What Does Privilege Look Like?
Notes from year one at FIS
As my first year at Fancy International School has wrapped up, I have tried to think about the major things that I “got wrong” in my thinking about what the move to working in a place like FIS would look like. On the whole, most of them aren’t really worth writing about, and are generally quite positive (ex. it’s even easier to teach at FIS than I could have possibly imagined it would be). There’s only one thing that I can think of that I didn’t understand before I showed up that I think is worth some words on a page:
Privilege does not look like what I thought it would.
Teaching highly-privileged youth does not resemble my naive thoughts on what it would be. In fact, when compared to the reality of the situation, my initial thoughts on the topic are pretty cringey in retrospect, and they are almost insulting to my students. I think I knew enough to expect that my students would not exhibit the type of caricatured “spoiled brat” behavior that characterizes popular representations of the well-heeled, but I also know that had I witnessed such behaviors, I wouldn’t have been surprised. In my mind, these kids were going to be somewhat warped by the money and resources of their lives, and that was going to show up in unfortunate ways. Maybe they would regularly whine about “first-world” problems. Maybe they would treat the support staff (or even their teachers) as somehow less-than. Maybe, they would generally be insufferably tone-deaf to the ways that the rest of the world lived.
One year on, I haven’t seen any of that. My kids aren’t snobs, and they don’t complain about their lives. Generally speaking, they all recognize that they are incredibly fortunate to exist in their circumstances, though this is only really when you ask them about it directly. More often, their day-to-day is spent like every other group of kids I’ve ever worked with. It would be rare to see them overtly talking about their privilege, if only because they all seem to understand just how gauche such a conversation would be. Fortunately, I think, the money isn’t usually mentioned, but it’s also not hidden. My students know that they occupy special space.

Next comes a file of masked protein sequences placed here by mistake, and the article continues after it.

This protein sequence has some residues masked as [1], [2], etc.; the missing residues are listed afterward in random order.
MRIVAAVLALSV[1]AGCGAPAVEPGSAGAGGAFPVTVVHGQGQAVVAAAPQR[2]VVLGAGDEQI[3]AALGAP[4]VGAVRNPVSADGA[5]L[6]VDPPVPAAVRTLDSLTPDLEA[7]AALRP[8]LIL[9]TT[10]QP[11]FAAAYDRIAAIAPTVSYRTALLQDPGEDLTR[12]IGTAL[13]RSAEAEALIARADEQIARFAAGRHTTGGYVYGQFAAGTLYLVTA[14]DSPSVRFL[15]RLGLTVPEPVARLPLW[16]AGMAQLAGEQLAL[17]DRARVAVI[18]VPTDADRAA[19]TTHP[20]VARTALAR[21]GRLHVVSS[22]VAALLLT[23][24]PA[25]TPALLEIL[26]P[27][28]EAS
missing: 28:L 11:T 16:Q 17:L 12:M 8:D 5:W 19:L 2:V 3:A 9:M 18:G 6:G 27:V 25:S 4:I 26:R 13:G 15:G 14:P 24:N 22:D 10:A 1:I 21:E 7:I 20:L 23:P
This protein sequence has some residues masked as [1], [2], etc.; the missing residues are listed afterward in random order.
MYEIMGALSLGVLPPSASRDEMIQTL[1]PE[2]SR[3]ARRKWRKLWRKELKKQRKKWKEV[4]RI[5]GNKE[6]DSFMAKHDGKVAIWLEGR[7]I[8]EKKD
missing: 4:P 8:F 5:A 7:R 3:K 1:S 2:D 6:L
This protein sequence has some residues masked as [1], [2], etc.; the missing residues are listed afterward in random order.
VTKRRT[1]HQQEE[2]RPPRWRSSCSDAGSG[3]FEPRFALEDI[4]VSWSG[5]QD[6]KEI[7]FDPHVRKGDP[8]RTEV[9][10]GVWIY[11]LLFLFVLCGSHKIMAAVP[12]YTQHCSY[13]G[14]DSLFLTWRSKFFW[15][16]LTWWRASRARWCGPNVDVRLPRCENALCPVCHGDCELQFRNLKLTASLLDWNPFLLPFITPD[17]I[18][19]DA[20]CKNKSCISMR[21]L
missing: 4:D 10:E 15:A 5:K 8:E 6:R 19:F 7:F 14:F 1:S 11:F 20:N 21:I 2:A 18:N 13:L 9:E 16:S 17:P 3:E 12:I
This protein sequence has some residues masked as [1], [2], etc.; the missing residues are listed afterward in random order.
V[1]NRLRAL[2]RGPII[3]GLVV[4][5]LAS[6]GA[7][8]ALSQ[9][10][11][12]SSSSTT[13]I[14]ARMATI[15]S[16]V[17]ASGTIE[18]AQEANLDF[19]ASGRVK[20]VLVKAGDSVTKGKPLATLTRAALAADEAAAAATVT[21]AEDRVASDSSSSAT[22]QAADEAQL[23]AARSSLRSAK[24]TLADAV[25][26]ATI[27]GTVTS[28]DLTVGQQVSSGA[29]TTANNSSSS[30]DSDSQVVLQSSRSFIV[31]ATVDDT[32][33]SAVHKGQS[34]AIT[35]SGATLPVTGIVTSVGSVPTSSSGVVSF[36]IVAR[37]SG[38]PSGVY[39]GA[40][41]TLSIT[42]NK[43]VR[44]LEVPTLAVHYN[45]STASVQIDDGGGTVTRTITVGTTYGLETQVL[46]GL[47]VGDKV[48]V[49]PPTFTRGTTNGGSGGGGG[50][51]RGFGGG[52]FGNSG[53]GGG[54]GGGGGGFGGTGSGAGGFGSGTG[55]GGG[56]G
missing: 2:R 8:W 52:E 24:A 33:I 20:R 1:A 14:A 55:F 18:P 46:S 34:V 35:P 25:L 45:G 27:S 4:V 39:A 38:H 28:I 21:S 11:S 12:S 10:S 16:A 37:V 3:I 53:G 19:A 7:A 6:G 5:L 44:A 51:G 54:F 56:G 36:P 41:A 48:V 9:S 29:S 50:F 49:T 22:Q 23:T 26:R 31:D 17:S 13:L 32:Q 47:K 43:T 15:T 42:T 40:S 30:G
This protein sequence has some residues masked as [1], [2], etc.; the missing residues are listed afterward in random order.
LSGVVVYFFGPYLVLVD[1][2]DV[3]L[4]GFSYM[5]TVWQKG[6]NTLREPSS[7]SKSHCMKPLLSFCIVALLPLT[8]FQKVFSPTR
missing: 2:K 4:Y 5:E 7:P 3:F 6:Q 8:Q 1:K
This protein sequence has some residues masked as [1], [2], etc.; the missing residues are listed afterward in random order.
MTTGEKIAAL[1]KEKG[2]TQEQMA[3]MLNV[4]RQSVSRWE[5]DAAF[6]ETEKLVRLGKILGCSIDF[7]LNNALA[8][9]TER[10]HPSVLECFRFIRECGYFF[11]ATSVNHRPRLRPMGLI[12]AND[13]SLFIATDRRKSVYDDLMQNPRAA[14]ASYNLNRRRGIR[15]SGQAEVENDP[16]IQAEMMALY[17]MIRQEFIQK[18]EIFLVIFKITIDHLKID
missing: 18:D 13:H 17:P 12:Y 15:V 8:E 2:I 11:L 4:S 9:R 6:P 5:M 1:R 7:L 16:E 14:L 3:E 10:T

It goes quite a bit beyond just how they act on the day-to-day. FIS is the most socially-conscious organization that I have ever worked for. Service is a central part of the mission of the school, to the point that service is a requirement for graduation. The school has myriad service clubs that do good, genuine work for people and organizations in Singapore, and throughout the region. The amount of fundraising and participatory service work that FIS does is unlike anything I have seen anywhere else. The school is continuously engaged in the work of improving what we might call its social conscience. This year, student-generated assemblies focused on recognizing the work and contributions of our administrative assistant staff, and to broadening the inclusive nature of dialogue among the student body.
Student-agency, more broadly, is remarkable. In my prior school, students would participate in clubs, etc., but the expectation was that the adults in the room would spend a lot of effort to helm things and make sure they happened correctly. At FIS, the students really do the work of these things. In my year as co-sponsor of the Science National Honor Society, I had to oversee two different events: A symposium and a retreat. In both instances, the students of the SNHS planned and executed the entire projects, down to cleaning up at their conclusion. I even had to convince the early arrivals that it was okay to start eating some of the pizzas before everyone showed up. This is how every club works. I attended a prom where adult supervision was not really required for anything. The students were uniformly well-behaved and more appropriate than most weddings than I have attended. At the end of a concert that I attended, the final remarks were by the student leadership of the Tri-M music honor society reminding every member in attendance that it was their responsibility to help break down the stage and equipment.
Have you ever had a room full of students thank you at the end of a lesson? I have. It happens every day at the end of every class that I teach.
This is what privilege looks like at FIS. It’s not a snobby distaste for the lives of others, it’s an active interest in being the best people that students can be. In retrospect, this makes sense. You don’t generally become a person of means by looking down your nose at the rest of the world. The circumstances in which my students live are a function of parents and cultures that pretty actively encourage them to make the most of themselves. What’s different for my students, and really where their privilege shows up, is that they have the time, space, and material support necessary to give themselves over to their self-improvement as fully as they can, without worrying about anything on the lower levels of Maslow’s hierarchy. They are free to work as hard at the project of bettering themselves as they wish, and most of them choose to work very hard at it.
It’s a fortunate life for them to live. Fortunately, they know it.